Surely it is possible to harvest 20 percent of this uncaptured water to store each year in off-stream reservoirs and underground aquifers.

Hiltzik claims California’s farm sector has the potential to reduce its overall consumption of water by an additional 22 percent through “more efficient usage.” But to back that up, he cites a study concluded nearly eight years ago, before farmers completed massive investments in water efficiency to cope with the ongoing drought that didn’t end until 2017. California’s farmers now use some of the most water efficient techniques anywhere in the world.

In his column, Hiltzik also expresses concern about the initiative’s modifications to CEQA and the Coastal Act. But these changes don’t eliminate environmental review, they merely reduce the time required for project approval to a year or two instead of decades. Virtually every water expert among the hundreds we spoke with, agreed that without some environmental regulatory relief, it would be extremely difficult to build new water infrastructure by the time Californians are going to need it.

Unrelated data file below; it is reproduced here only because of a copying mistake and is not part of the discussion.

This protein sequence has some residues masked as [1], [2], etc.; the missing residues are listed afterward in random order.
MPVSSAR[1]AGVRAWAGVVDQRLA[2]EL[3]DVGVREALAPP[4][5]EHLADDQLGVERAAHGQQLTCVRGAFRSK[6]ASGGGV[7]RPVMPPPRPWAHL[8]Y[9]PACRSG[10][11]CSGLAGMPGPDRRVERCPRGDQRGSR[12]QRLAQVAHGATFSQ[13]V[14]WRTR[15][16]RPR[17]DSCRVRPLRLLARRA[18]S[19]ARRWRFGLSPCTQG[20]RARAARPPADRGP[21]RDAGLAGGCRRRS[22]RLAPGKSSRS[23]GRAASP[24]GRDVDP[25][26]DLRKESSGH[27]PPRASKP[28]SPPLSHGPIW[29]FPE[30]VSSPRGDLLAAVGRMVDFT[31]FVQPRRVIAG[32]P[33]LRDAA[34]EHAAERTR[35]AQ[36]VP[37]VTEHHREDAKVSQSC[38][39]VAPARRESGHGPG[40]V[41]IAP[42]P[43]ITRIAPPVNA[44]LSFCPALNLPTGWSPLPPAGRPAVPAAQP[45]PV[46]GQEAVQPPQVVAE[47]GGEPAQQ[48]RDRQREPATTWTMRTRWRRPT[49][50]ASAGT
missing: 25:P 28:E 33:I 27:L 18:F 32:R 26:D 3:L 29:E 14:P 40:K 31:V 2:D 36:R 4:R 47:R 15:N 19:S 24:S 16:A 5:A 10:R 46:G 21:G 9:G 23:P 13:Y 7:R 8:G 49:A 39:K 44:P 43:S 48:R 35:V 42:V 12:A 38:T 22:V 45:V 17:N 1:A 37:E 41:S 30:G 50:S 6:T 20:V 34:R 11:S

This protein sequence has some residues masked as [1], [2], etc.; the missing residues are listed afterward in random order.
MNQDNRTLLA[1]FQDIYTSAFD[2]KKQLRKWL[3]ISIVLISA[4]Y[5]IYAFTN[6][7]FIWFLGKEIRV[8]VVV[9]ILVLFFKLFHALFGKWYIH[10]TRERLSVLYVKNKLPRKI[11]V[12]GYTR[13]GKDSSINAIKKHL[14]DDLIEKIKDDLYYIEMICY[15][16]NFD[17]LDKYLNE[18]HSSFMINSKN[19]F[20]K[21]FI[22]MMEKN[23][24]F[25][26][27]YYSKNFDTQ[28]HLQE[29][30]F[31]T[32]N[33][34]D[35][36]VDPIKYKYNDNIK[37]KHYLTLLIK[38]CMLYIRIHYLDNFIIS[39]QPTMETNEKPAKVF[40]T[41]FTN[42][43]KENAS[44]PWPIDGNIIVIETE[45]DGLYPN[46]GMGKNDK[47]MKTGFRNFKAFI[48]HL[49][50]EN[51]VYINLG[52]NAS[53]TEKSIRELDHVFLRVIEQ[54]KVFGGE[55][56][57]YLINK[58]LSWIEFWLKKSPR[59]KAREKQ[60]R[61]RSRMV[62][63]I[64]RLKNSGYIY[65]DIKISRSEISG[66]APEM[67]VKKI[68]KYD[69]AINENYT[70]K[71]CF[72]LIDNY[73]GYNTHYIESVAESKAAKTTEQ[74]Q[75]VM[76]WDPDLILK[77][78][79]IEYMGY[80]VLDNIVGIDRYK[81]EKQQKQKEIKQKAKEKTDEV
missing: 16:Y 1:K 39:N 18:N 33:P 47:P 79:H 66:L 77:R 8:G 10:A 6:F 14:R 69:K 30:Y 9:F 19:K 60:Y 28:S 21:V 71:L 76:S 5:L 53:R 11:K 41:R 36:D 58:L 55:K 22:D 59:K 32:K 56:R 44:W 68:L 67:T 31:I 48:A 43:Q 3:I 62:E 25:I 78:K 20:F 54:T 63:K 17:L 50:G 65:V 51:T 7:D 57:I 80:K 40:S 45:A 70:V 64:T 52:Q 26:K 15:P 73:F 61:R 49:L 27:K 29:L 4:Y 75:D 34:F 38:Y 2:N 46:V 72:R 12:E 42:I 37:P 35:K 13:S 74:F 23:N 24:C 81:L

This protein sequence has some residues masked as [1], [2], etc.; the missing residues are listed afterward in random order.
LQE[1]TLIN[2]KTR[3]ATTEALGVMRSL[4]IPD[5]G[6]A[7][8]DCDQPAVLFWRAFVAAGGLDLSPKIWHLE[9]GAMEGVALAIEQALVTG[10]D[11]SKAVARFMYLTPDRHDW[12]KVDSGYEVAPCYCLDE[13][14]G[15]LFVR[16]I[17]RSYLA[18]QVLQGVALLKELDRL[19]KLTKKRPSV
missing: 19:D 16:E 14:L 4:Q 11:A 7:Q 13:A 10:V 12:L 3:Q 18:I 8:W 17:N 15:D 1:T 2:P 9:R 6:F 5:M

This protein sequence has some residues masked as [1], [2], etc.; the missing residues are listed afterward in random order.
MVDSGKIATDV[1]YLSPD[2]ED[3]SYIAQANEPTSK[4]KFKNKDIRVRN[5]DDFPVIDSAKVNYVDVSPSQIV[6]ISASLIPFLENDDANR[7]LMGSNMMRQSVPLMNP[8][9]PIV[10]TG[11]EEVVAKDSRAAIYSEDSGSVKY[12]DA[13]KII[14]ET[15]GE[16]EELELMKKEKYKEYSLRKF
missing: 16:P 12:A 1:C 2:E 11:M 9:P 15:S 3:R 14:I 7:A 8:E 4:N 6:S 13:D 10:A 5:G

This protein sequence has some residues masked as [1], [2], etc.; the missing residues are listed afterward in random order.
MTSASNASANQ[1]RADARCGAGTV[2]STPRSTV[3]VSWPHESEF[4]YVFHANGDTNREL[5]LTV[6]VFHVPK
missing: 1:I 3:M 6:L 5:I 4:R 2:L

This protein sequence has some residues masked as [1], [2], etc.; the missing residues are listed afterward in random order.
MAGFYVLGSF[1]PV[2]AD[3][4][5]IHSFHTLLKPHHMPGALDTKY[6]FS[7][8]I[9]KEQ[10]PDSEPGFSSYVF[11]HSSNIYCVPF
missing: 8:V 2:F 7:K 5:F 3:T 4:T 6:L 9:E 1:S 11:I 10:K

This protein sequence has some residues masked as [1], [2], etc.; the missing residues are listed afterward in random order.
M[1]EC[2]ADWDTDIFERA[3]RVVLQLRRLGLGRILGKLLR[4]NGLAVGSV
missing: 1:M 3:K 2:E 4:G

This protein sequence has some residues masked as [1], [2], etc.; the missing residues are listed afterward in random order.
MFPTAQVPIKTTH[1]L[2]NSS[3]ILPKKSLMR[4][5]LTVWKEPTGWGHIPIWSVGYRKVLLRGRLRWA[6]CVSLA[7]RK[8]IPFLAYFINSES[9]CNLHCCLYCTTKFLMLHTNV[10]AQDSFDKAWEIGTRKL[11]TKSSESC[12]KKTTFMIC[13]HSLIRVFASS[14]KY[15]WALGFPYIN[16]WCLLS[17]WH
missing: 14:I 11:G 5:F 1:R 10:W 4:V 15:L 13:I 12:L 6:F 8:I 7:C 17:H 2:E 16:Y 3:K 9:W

Journalists – and the voters they influence – are invited to study the full text of the Water Infrastructure Funding Act and consider its inclusion of eligible projects that don’t directly increase California’s supply of water but are absolutely essential to the well-being of Californians. Replacing the toxic lead pipes in the LAUSD public schools. Repairing and extending water mains to underserved communities. Restoring riparian habitats – with the accompanying benefit of recharging aquifers – in urban environments. Where are California’s cities and counties going to get this money, if the state doesn’t make it a spending priority?

Back in 2012, Governor Brown signed Assembly Bill (AB) 685, making California the first state in the nation to legislatively recognize the human right to water. The Water Infrastructure Funding Act will put meaning to that legislation, benefiting people and the environment.

To learn more about the progress of this game changing initiative, visit the website or send an email to